Arsenal: All Or Nothing and the football documentary boom

As Amazon's latest Premier League doc airs, how much do these prestige football docs really tell us about the beautiful game?


Zoheir Beig

Even cursory followers of the Premier League would likely have been aware of Arsenal’s disastrous start to the 21/22 campaign – winless and goalless after three games, the North London side languished at the bottom of the table. What gave this beginning, their worst start to a season in 67 years, an extra frisson of gallows fascination was the knowledge that Amazon had brought their cameras to the Emirates for the latest in their popular All Or Nothing series of behind-the-scenes football documentaries.

Football is the most popular sport in the world whilst the English Premier League is the richest, most popular league – a new rights deal signed for the beginning of the 22/23 season will purportedly see the league bringing in £10.5 billion for the next three years, with this year’s winners earning £176 million in prize money. Having recently celebrated its thirtieth anniversary, the demand for the Premier League shows no signs of slowing down. When allied to the almost infinite landscape of social media, competition amongst streaming services and clubs with one eye perpetually trained on global markets, it’s clear that content is king and that the only way to sate consumers’ insatiable appetite is in creating ever more of it, going to areas that are difficult to access, even in this age of ever-present communication. 

Although it is Italia 90 that is widely credited for sparking a renaissance in English football culture, it was England’s campaign to qualify for the successive World Cup in the USA four years later that arguably delivered the grand antecedent of the football documentaries we have today. The Impossible Job, Ken McGill’s contribution to Channel 4’s pioneering documentary strand Cutting Edge remains astonishing in its intimacy to the subject, following as it does Graham Taylor’s ultimately doomed campaign to lead England to the 1994 World Cup. The film featured an incredible use of pitch side audio (Taylor’s remonstration with an official over a penalty not given, “The referee’s got me the sack!” is pathos of the highest order), whilst its depiction of the confluence of media and fan pressure within football is ever prescient.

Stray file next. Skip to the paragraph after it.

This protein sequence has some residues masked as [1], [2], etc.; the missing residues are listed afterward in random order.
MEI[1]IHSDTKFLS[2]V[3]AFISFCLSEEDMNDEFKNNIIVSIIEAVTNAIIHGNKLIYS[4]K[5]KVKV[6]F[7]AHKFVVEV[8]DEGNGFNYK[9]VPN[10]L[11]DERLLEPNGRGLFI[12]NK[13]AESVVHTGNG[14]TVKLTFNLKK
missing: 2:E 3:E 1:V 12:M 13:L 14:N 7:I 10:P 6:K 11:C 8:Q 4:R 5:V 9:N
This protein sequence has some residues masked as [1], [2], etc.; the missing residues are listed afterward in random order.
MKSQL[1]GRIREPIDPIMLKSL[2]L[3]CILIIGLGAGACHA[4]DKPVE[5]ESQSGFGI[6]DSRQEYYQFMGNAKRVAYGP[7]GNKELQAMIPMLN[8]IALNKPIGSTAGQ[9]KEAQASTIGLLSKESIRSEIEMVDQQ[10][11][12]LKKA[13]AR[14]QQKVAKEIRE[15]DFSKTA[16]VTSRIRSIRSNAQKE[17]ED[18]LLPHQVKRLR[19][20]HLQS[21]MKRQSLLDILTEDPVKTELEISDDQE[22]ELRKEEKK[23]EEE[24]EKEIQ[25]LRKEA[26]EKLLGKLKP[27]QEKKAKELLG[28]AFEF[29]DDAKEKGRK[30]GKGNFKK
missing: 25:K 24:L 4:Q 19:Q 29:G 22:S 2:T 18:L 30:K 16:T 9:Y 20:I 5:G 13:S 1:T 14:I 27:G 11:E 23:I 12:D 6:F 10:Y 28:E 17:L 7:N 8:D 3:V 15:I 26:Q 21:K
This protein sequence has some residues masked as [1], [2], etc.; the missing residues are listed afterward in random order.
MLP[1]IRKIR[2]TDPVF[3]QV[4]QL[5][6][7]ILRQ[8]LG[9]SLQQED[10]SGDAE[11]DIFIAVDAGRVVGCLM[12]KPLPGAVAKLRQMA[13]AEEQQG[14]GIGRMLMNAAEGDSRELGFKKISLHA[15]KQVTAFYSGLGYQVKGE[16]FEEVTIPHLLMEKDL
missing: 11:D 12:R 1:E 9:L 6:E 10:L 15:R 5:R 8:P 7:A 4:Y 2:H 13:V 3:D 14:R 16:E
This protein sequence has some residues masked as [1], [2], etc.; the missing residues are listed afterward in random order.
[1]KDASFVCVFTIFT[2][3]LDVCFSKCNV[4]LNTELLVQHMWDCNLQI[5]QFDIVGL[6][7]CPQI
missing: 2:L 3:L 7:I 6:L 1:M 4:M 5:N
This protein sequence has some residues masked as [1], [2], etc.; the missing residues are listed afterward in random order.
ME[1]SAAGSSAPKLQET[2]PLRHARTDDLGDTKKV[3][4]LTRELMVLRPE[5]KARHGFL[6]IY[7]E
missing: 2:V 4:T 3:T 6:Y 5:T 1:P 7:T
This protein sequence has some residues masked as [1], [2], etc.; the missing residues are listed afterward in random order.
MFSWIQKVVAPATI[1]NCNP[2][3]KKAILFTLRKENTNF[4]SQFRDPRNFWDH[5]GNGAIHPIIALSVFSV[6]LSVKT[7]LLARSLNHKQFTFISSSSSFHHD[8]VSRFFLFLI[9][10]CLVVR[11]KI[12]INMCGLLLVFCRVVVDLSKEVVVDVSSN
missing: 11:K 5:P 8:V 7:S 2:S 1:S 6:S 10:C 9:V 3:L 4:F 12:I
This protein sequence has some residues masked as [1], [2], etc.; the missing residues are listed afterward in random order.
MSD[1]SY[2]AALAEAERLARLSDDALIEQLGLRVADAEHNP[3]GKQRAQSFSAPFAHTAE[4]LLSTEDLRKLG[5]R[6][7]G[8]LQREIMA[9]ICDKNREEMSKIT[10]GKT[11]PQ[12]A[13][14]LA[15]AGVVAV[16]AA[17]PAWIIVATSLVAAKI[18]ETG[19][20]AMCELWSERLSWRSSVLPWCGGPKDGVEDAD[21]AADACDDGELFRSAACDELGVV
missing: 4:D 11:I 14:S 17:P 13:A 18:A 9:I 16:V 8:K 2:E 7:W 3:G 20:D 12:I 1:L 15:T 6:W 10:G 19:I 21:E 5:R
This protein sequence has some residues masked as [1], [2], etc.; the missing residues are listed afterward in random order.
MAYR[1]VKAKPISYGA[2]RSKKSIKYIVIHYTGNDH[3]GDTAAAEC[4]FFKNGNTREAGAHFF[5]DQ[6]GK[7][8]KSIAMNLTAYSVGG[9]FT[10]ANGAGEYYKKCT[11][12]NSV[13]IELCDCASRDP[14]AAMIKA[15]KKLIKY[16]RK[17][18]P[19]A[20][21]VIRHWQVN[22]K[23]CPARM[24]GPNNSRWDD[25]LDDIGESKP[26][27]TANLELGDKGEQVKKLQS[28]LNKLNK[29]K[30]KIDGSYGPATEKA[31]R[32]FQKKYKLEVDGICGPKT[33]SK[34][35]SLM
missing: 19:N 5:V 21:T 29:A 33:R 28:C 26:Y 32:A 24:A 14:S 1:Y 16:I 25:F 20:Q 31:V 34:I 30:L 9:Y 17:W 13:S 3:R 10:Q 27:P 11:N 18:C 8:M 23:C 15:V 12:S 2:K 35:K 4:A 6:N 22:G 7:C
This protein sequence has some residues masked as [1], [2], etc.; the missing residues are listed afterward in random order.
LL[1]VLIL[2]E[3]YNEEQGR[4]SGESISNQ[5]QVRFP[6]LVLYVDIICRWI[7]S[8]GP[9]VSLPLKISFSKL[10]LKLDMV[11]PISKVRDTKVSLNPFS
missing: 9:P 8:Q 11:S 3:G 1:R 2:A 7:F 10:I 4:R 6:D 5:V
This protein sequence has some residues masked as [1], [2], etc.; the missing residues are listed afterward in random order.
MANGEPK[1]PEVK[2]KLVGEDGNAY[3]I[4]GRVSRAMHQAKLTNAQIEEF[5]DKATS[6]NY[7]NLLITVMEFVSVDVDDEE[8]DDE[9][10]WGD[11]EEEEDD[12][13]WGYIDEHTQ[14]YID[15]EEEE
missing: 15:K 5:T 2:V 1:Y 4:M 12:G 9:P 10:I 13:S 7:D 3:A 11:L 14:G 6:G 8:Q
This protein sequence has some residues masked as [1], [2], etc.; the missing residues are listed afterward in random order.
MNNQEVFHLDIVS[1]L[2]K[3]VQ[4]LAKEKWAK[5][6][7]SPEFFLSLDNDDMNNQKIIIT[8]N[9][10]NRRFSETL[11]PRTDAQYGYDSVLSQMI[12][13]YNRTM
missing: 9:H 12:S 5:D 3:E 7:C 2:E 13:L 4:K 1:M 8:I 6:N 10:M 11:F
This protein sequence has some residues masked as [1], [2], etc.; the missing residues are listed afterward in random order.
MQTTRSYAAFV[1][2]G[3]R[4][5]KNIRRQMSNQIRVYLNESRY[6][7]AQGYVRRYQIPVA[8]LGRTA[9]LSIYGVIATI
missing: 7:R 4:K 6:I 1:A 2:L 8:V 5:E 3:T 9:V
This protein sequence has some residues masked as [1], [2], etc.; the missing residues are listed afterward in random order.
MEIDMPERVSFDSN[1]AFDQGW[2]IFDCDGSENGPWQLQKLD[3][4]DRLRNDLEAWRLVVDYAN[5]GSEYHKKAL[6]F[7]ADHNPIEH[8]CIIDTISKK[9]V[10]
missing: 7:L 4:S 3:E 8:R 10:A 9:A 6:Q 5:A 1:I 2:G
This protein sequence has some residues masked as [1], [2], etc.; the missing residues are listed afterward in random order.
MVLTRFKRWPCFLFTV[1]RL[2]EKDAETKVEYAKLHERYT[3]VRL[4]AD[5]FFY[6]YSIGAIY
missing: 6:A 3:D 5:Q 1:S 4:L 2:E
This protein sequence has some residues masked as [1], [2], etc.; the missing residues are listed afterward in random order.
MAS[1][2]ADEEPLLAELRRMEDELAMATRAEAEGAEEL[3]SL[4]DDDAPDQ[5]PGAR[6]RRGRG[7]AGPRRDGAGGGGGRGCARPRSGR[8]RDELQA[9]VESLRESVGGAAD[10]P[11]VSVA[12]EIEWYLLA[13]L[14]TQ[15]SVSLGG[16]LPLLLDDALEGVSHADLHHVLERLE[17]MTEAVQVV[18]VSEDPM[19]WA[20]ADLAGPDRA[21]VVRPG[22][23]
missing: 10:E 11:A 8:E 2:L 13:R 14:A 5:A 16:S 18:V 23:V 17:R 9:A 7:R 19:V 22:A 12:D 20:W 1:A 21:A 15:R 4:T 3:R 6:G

The early-90s handheld aesthetic of The Impossible Job could not be further from the slick drone-assisted package of an All Or Nothing, and one suspects neither could its freedom of expression, with multimillion pound clubs content to allow cameras within their four walls, albeit with a large degree of creative control over how they are depicted. It’s certainly something that was not the case with Mat Hodgson’s The Four Year Plan, a story of how a group of investors aimed to rescue Queen’s Park Rangers from the brink of liquidation and back into the riches of the Premier League that has the serendipitous dramatic quality that, as also evidenced by the likes of Ondi Timoner’s Dig! and the Edward Snowden epic Citizenfour, would have any documentary maker shaking their hands with glee. 

The Four Year Plan, which was once described by The Guardian as “the most vivid insight into the running of a football club yet committed to film”, opens with the disclaimer that the bosses “did not control what ended up in the film” and the result is a coarse embodiment of the tangled relationship between extortionate sums of money and the emotional bond with a club that is the core of the beautiful game. It remains the only football documentary, to my knowledge, that sees one of the club owners exasperatedly watching a player and openly shout that they “want to fucking sell this idiot!”